SEO impact: For publishers who heavily focus on SEO, lazy loading comes with a worrisome downside. Googlebots can misconstrue lazy-loaded content as non-existent or unseen, negatively affecting your SEO ranking. However, on a positive note, Google blames incorrectly implemented lazy loading on why content is inadvertently hidden. So long as you ensure you’ve deployed it correctly, you can avoid loss on your SEO efforts.
Configuration: Coding the proper system is vital to success, but it’s also quite tricky–even for publishers who consider themselves ad veterans. If not correctly set up, ad performance and revenue will quickly cripple.
As we mentioned above, ill-programmed lazy loading will negatively impact SEO units. It can also lead to a decrease in viewability. This occurs when a user scrolls quicker than it takes the ad to load, meaning your ads don’t get viewed. To avoid the pitfalls of lousy configuration, be sure to consult an AdOps expert for setup. Additionally, once implemented, you’ll want to test for issues and performance.
Lazy-Loading Best Approaches
Maybe you’re convinced and ready to start implementing lazy loading today–wahoo! But before running off, there are a few things you should know.
Firstly, in case we didn’t stress this enough in the section above, coding is everything. Without the proper coding script, everything else will inevitably hit rock bottom. If you’re working with AdSense or another ad network, you’ll be doing a lot of the heavy lifting. Be sure not to take the first loading script you come across. Instead, make sure the script comes from a reputable source and you’re implementing it correctly.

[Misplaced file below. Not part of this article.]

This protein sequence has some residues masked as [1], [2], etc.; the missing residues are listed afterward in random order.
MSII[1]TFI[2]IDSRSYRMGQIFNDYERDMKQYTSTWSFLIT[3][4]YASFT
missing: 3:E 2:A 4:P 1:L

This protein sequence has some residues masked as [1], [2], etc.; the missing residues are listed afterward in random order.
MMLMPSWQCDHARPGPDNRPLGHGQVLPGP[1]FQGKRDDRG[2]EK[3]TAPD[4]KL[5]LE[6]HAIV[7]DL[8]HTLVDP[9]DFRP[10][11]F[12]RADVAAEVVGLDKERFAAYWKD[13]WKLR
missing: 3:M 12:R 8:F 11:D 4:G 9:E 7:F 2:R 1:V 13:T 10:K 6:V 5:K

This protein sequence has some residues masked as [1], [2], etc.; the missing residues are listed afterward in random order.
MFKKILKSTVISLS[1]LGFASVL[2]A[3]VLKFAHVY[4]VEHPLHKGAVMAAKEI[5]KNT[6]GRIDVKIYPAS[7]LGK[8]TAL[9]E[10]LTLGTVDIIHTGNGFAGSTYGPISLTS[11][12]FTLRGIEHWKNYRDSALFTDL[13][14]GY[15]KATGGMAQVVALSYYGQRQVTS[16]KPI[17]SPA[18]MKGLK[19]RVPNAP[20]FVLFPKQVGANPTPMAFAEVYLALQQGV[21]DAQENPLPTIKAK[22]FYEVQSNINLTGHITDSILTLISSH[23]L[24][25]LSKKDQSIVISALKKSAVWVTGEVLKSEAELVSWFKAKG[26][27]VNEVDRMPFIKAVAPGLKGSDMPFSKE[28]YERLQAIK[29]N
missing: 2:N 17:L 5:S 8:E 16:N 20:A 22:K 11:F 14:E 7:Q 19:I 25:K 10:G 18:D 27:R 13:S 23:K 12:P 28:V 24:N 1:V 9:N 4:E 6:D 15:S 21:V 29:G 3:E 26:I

In addition to a rockstar code, you’ll want to be sure you’re strategically deciding how to implement it throughout your site. Most importantly, you’ll want to mind the fold. Since the viewer immediately sees everything above the fold on a webpage, delaying those ads would be impractical. Even more so, it could lead to viewability issues. While some ads appear above the fold on desktops, they may appear below the fold on mobile devices. It’s essential to work with someone who can spot and test these elements.
Testing your website following making any changes is always critical, and this should be no different. It’s the easy way to know your successfully pulling off the technique.
If you’re unhappy with your page loading speed, don’t hesitate to test lazy loading on your site. While doing it yourself may lead to issues, working with a team of ad experts can help you see great results as well as spot any issues as soon as they appear! Balancing website load speed with ad monetization is a critical step in any publisher’s journey to high-performing ads.
At Newor Media, we have a team of ad experts who’ve put in the time to craft a solid lazy-load solution and understand these elements, so you don’t have to. Working with us, all you have to do is voice your concern, and we’ll send you an alternative lazy load script. Our up-to-date reporting dashboard allows you to always be in the know about your ad performance. Beyond testing, you’ll see first-hand whether lazy loading is the right for your website.